Civility Promise CLE/CJE for Legal Professionals in Tuscany, Italy

April 29 – May 7, 2017

Join fellow legal professionals for a unique and engaging seminar on civility in the medieval village of Sovana, in Italy.

More information on this seminar will be available soon. Please subscribe for email updates. Alternately, you may view information about the October 2015 seminar.

Civility Skills: The Art of Listening CLE/CJE

July 29, 2016

About the Seminar

Lawyers and judges are the face and symbolic heart  of justice. When lawyers and judges listen well, they foster civility and promote justice. Effective listening builds the public’s confidence in the system, promotes efficiency by reducing costs and ensuring greater compliance with court orders, and increases the likelihood of just and fair results. Research has shown that a critical factor in our justice system is for litigants to feel heard. When we listen with consciousness, creativity, and a sense of community, we foster civility. Effective listening requires more than simply hearing spoken words. It requires us to approach the communication with openness, respect, and curiosity; to observe non-verbal communication; to “read between the lines” of written communication; and to consider the context of the situation and the speaker. 

In this day-long interactive continuing legal education seminar, participants will examine the value of listening, explore ways in which listeners demonstrate that they have heard, identify challenges to listening, discuss strategies to improve their listening skills, and be provided with opportunities to practice effective listening.


Seminar schedule

8:30 - 8:45: Why better listening promotes civility and the profession
8:45 - 9:00: Identifying the characteristics of effective listening and of civility
9:00 - 9:30: How listening fosters civility and promotes justice
9:30 - 10:15: The challenges to effective listening
10:15 - 10:30: Break
10:30 - 12:00: Foundations of civility as a listening strategy
12:00 - 12:45: Lunch
12:45 - 2:15: Specific strategies to listen in a variety of contexts
2:15 - 2:30: Break
2:30 - 4:00: Practicing listening skills
4:00 - 4:45: Inculcating a culture of listening
4:45 - 5:00: Conclusion

National Efforts to Promote a More Civil Practice of Law CLE/CJE

March 10, 2017

Incivility in the legal profession has been a rising concern across the profession. Numerous studies have documented the perceived increase in uncivil behavior and the cost such incivility extracts from individuals, the practice, and the effective administration of justice. Local, state, and national bar organizations, as well as individual firms and public offices, are engaged in efforts to promote civility in the profession. These efforts can facilitate the administration of justice. Civility improves working conditions in the profession, increases effectiveness of representation,  reduces costs for clients, and enhances the overall perception of the legal system. This CLE will explore the wide range of efforts across the nation engaging lawyers in building a more civil practice of law. We will examine ways of assessing the effectiveness of the various approaches and of measuring civility in the profession. Finally, we will develop a strategic plan for advancing a coordinated approach to civility in the law on a national scale.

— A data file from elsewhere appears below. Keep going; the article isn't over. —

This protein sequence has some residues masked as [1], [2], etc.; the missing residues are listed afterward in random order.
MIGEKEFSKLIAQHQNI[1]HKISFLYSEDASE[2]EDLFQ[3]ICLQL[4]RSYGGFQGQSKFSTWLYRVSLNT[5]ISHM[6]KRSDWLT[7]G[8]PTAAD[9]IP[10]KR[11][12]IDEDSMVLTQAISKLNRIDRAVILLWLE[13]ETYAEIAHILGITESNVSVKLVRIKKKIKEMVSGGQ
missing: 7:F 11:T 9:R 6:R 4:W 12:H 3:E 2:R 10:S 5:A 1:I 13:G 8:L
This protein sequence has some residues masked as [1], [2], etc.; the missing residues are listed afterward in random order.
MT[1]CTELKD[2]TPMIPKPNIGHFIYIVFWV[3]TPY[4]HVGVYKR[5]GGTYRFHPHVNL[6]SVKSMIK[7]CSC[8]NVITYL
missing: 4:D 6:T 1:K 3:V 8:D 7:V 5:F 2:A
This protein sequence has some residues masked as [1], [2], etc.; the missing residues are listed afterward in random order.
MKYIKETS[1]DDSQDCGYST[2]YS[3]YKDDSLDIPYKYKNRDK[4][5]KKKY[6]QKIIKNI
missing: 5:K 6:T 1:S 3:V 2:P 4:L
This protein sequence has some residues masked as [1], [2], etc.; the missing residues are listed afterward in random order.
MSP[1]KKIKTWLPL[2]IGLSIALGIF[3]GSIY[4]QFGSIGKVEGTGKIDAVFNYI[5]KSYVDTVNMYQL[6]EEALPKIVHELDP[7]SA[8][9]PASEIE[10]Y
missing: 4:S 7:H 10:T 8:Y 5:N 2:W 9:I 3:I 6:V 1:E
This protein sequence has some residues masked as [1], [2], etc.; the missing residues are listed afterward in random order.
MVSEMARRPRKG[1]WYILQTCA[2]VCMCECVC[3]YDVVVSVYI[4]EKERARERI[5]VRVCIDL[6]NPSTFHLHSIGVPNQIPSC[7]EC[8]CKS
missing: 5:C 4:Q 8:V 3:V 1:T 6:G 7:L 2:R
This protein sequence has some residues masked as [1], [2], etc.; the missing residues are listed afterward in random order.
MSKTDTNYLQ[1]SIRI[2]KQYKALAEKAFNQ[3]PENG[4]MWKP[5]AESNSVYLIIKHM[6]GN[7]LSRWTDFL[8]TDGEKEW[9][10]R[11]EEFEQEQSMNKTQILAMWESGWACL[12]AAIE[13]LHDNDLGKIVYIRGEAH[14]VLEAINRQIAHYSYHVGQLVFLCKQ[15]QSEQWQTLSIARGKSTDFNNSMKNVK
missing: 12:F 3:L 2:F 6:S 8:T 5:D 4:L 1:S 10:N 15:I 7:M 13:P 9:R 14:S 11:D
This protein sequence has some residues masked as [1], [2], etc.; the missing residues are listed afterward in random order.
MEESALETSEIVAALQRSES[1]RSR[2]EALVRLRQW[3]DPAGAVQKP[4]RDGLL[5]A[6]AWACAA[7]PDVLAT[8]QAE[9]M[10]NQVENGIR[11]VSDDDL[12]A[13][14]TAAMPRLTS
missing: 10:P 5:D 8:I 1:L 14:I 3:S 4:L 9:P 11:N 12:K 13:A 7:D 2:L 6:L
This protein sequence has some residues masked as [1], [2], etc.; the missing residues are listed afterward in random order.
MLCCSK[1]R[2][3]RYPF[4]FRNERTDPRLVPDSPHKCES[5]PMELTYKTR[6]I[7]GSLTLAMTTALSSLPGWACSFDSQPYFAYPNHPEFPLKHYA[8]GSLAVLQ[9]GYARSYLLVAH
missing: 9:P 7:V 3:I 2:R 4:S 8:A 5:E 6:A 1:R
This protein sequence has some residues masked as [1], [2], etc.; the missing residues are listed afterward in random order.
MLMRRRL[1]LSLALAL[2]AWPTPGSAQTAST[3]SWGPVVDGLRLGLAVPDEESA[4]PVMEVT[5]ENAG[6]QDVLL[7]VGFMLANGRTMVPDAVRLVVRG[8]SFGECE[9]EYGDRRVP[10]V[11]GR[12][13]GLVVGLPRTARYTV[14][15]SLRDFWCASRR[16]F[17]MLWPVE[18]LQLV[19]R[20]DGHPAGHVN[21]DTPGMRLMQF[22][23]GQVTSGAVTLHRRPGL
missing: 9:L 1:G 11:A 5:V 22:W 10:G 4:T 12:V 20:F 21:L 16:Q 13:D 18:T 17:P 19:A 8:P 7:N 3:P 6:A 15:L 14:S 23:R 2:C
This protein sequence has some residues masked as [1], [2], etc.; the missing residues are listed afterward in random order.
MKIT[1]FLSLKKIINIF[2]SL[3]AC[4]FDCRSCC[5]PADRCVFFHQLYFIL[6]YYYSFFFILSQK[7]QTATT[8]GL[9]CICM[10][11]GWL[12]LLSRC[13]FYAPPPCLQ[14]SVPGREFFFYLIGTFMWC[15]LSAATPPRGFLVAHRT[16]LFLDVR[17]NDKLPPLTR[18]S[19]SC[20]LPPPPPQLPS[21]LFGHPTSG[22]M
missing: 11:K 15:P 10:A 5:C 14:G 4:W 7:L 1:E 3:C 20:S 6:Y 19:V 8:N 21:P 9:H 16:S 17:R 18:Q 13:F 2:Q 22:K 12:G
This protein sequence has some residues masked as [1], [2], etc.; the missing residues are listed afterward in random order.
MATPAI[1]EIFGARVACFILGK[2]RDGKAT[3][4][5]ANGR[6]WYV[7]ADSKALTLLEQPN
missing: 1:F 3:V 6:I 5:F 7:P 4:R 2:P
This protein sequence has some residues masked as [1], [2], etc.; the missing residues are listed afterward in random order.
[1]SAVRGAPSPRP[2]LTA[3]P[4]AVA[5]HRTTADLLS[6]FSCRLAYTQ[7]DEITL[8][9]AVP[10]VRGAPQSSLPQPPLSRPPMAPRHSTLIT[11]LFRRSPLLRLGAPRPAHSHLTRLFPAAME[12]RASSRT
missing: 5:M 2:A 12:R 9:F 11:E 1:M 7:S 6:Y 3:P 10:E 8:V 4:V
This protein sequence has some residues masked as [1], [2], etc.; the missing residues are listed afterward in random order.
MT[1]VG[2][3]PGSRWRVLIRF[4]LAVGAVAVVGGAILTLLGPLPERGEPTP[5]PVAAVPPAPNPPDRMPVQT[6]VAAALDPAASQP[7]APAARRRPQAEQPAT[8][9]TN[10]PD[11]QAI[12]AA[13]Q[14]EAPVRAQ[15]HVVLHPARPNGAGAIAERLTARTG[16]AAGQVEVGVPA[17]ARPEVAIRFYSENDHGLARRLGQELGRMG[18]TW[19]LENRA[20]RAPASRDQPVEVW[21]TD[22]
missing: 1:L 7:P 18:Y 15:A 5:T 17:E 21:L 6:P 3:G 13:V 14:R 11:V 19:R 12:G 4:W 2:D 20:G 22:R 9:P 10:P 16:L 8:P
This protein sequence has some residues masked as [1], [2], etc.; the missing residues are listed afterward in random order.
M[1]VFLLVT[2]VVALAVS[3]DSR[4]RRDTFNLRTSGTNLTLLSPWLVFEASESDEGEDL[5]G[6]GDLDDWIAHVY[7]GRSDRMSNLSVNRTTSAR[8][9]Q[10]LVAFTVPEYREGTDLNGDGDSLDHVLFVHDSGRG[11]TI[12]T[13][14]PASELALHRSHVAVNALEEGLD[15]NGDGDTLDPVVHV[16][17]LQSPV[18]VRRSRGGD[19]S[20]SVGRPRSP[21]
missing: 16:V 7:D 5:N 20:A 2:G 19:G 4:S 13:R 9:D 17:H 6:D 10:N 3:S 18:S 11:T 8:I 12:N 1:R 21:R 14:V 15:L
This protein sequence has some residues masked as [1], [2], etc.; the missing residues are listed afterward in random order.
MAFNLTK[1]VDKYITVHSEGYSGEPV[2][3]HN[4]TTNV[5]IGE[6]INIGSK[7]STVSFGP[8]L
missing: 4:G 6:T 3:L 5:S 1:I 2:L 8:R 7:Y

Civility Skills: Understanding the Impact of Bias

Washington Children's Justice Conference

May 2–3, 2016

Spokane, WA

Tim Jaasko-Fisher, Senior Director of Curriculum and Programming for Robert’s Fund, will present Civility Skills: Understanding the Impact of Bias on Civility in the Law and What to Do About It at the Washington State Children’s Justice Conference. Mr. Jaasko-Fisher will explain that justice is best served when biases and assumptions are effectively addressed. Two integral components of civility are being aware of our own biases and assumptions and being able to respond to those of others. Everyone has biases and assumptions; we need them to survive. But problems arise when we act without examining these assumptions and how they impact the way we operate in the world. Likewise, biases and assumptions that others hold can impact the choices available to us in a given situation. Developing skills to navigate these situations effectively can promote a more civil and just legal system. Sessions will be held on May 2, from 9:45-11:45 a.m., and on May 3, from 8:00am -10:00 a.m., at the Spokane Convention Center.